The Department’s release further stated that the U.S. “condemns these actions. We call on the Cuban government to facilitate full, robust participation in the Summit by allowing the free and unrestricted travel of its citizens, a universal human right.” As a result, the U.S. “stands with the brave activists facing repression by the Cuban regime. We are working with the Government of Peru and civil society to promote a Summit that features open, inclusive dialogue with the full participation of independent civil society representatives from Cuba and the hemisphere.”

At the Press Briefing the same day, the Department said that on April 12 Sullivan would be meeting with “with Cuban NGOs and opposition leaders,” but there was no meeting scheduled with Castro.

Cuba Developments[2]

Cuba has an official delegation of people from its purported civil society, who already are in Peru to attend the alternative Peoples Summit that has been organized by Peru’s General Confederation of Workers (CGTP). Its leader said it would express “support for the Cuban Revolution and reaffirm the commitment to progressive and left governments of Latin America and the Caribbean currently being ‘sabotaged by imperialism.”’ On April 12 they have planned an anti-imperialist rally called “Trump out of Peru,” but with Trump not coming, they will have to have a different theme.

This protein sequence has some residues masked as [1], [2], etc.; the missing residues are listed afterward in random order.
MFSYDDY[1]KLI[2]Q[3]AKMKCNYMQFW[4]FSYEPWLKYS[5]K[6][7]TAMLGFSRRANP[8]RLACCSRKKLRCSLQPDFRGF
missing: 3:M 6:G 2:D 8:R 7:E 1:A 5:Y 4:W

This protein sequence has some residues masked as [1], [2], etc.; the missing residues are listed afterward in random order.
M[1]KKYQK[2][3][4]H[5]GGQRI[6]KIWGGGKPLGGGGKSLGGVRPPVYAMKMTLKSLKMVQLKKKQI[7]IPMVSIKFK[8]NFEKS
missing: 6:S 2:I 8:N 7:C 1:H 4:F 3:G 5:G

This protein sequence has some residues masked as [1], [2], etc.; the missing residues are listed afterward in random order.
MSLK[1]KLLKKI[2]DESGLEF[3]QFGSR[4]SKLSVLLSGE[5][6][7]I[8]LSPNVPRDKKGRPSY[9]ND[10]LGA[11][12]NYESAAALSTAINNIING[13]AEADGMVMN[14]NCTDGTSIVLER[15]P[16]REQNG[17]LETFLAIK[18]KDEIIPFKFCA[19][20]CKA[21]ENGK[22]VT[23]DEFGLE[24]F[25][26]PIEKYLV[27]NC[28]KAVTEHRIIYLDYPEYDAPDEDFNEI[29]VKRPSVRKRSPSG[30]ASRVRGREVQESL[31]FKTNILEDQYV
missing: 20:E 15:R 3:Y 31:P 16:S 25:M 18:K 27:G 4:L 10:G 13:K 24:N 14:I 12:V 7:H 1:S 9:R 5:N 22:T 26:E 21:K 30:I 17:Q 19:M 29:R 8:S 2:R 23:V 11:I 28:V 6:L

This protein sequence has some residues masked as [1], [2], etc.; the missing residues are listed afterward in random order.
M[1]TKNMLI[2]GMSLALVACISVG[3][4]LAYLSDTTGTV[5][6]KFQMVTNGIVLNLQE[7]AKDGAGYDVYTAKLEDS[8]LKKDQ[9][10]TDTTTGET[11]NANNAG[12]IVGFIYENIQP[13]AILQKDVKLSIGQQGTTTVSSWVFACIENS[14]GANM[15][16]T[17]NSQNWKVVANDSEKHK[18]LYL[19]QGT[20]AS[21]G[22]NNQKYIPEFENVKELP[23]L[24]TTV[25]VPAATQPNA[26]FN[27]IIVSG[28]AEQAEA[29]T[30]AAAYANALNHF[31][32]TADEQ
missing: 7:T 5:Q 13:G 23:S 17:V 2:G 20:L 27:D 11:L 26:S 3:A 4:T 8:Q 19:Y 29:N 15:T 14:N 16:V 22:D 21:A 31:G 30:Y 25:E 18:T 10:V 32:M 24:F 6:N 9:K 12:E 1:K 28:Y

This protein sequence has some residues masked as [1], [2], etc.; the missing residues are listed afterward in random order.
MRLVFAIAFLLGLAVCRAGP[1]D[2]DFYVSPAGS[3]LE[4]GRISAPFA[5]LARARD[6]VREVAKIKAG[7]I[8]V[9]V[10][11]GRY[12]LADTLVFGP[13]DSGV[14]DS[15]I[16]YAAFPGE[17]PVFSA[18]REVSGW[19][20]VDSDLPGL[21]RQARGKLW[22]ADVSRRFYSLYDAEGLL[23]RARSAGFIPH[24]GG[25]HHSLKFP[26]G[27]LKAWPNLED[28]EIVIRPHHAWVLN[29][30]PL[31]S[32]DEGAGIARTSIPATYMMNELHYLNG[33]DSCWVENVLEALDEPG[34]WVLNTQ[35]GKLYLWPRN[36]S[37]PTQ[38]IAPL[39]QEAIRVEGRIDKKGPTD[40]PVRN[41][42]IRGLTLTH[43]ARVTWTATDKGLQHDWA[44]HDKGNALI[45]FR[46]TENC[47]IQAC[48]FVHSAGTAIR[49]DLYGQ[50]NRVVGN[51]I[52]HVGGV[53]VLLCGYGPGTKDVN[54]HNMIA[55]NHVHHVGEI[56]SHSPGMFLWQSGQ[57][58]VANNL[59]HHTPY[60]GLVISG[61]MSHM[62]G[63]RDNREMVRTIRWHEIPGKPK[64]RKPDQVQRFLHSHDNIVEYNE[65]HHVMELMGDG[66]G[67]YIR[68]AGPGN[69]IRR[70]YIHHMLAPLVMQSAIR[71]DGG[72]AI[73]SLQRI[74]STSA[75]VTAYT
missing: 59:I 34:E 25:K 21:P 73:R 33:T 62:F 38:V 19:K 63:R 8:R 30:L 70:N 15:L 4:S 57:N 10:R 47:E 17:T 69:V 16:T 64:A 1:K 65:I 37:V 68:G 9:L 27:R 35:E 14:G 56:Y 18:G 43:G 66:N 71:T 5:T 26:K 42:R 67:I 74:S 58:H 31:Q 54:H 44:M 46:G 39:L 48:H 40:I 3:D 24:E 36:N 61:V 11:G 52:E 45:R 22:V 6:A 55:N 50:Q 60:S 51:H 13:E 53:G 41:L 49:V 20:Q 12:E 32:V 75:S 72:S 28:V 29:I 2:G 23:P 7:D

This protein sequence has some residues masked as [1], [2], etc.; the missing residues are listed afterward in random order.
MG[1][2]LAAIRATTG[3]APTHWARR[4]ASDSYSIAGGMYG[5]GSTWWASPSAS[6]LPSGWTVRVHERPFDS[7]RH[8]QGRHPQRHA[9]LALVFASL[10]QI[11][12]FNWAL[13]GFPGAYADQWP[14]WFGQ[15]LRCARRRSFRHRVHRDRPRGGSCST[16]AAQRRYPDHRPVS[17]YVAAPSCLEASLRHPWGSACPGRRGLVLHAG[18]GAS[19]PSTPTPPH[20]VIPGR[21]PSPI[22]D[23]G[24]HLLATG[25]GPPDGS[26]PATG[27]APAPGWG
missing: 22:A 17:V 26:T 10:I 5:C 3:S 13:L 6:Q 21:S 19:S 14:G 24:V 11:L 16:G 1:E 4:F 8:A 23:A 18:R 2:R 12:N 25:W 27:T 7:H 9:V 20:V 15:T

The official Cuba delegation of civil society has criticized “attempts by mercenaries and groups with links to terrorists to pass for supposed representatives of Cuban civil society.” The official delegation’s official statement expressed their desire “to contribute the experience of the Cuban Revolution that has, over almost 60 years, constructed a consensus in favor of our political, economic, and social system, forged through participative, socialist democracy, in which human beings constitutes the highest priority, and in which government is exercised by the people.”